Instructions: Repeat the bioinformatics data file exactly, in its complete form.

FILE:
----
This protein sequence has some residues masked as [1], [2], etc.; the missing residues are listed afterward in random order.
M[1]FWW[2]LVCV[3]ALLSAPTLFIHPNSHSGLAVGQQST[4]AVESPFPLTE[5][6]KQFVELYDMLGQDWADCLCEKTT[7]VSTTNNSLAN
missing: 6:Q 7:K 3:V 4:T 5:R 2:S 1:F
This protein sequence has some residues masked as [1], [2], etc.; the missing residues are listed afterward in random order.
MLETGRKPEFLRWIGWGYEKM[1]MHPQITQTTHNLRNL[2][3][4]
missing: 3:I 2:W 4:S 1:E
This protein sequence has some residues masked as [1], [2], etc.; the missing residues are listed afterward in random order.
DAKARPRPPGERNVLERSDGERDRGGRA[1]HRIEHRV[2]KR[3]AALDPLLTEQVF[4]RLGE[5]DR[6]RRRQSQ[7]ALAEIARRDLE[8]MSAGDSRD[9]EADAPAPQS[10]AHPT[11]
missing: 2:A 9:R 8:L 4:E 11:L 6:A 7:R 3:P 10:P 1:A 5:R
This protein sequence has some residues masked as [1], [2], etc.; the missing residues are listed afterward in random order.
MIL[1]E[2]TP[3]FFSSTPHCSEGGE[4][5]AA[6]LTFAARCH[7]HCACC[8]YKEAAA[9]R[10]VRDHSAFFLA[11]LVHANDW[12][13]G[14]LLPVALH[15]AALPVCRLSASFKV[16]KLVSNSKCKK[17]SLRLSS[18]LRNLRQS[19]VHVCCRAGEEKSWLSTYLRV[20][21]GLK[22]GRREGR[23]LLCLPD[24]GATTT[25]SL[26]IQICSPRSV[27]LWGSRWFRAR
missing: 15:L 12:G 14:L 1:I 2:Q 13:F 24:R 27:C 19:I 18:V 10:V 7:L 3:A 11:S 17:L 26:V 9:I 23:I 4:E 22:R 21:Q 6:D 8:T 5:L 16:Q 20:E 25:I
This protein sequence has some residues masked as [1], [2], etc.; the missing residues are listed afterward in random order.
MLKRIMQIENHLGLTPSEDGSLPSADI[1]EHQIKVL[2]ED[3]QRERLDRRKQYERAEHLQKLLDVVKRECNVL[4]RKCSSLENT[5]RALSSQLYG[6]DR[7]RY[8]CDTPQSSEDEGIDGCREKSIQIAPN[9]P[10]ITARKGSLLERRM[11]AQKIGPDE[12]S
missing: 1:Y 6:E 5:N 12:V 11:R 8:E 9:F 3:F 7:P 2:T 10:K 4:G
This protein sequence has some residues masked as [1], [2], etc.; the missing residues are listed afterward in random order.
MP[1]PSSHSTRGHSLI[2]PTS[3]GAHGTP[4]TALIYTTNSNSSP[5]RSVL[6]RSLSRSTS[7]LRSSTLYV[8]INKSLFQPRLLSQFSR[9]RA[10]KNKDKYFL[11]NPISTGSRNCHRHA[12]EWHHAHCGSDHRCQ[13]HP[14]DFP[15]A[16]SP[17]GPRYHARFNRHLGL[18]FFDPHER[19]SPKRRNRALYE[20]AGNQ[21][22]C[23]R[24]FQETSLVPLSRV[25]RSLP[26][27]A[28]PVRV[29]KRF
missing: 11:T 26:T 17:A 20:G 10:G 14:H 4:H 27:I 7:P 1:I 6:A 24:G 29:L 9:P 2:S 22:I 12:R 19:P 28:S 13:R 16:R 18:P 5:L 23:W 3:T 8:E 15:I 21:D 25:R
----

This protein sequence has some residues masked as [1], [2], etc.; the missing residues are listed afterward in random order.
M[1]FWW[2]LVCV[3]ALLSAPTLFIHPNSHSGLAVGQQST[4]AVESPFPLTE[5][6]KQFVELYDMLGQDWADCLCEKTT[7]VSTTNNSLAN
missing: 6:Q 7:K 3:V 4:T 5:R 2:S 1:F
This protein sequence has some residues masked as [1], [2], etc.; the missing residues are listed afterward in random order.
MLETGRKPEFLRWIGWGYEKM[1]MHPQITQTTHNLRNL[2][3][4]
missing: 3:I 2:W 4:S 1:E
This protein sequence has some residues masked as [1], [2], etc.; the missing residues are listed afterward in random order.
DAKARPRPPGERNVLERSDGERDRGGRA[1]HRIEHRV[2]KR[3]AALDPLLTEQVF[4]RLGE[5]DR[6]RRRQSQ[7]ALAEIARRDLE[8]MSAGDSRD[9]EADAPAPQS[10]AHPT[11]
missing: 2:A 9:R 8:L 4:E 11:L 6:A 7:R 3:P 10:P 1:A 5:R
This protein sequence has some residues masked as [1], [2], etc.; the missing residues are listed afterward in random order.
MIL[1]E[2]TP[3]FFSSTPHCSEGGE[4][5]AA[6]LTFAARCH[7]HCACC[8]YKEAAA[9]R[10]VRDHSAFFLA[11]LVHANDW[12][13]G[14]LLPVALH[15]AALPVCRLSASFKV[16]KLVSNSKCKK[17]SLRLSS[18]LRNLRQS[19]VHVCCRAGEEKSWLSTYLRV[20][21]GLK[22]GRREGR[23]LLCLPD[24]GATTT[25]SL[26]IQICSPRSV[27]LWGSRWFRAR
missing: 15:L 12:G 14:L 1:I 2:Q 13:F 24:R 27:C 19:I 18:V 10:V 7:L 3:A 11:S 17:L 26:V 9:I 23:I 4:E 22:R 21:Q 6:D 8:T 5:L 16:Q 20:E 25:I
This protein sequence has some residues masked as [1], [2], etc.; the missing residues are listed afterward in random order.
MLKRIMQIENHLGLTPSEDGSLPSADI[1]EHQIKVL[2]ED[3]QRERLDRRKQYERAEHLQKLLDVVKRECNVL[4]RKCSSLENT[5]RALSSQLYG[6]DR[7]RY[8]CDTPQSSEDEGIDGCREKSIQIAPN[9]P[10]ITARKGSLLERRM[11]AQKIGPDE[12]S
missing: 1:Y 6:E 5:N 12:V 11:R 8:E 9:F 3:F 7:P 2:T 10:K 4:G
This protein sequence has some residues masked as [1], [2], etc.; the missing residues are listed afterward in random order.
MP[1]PSSHSTRGHSLI[2]PTS[3]GAHGTP[4]TALIYTTNSNSSP[5]RSVL[6]RSLSRSTS[7]LRSSTLYV[8]INKSLFQPRLLSQFSR[9]RA[10]KNKDKYFL[11]NPISTGSRNCHRHA[12]EWHHAHCGSDHRCQ[13]HP[14]DFP[15]A[16]SP[17]GPRYHARFNRHLGL[18]FFDPHER[19]SPKRRNRALYE[20]AGNQ[21][22]C[23]R[24]FQETSLVPLSRV[25]RSLP[26][27]A[28]PVRV[29]KRF
missing: 11:T 26:T 17:A 20:G 10:G 14:H 4:H 27:I 7:P 1:I 6:A 24:G 29:L 9:P 2:S 22:I 12:R 19:P 28:S 13:R 16:R 18:P 5:L 23:W 3:T 8:E 15:I 21:D 25:R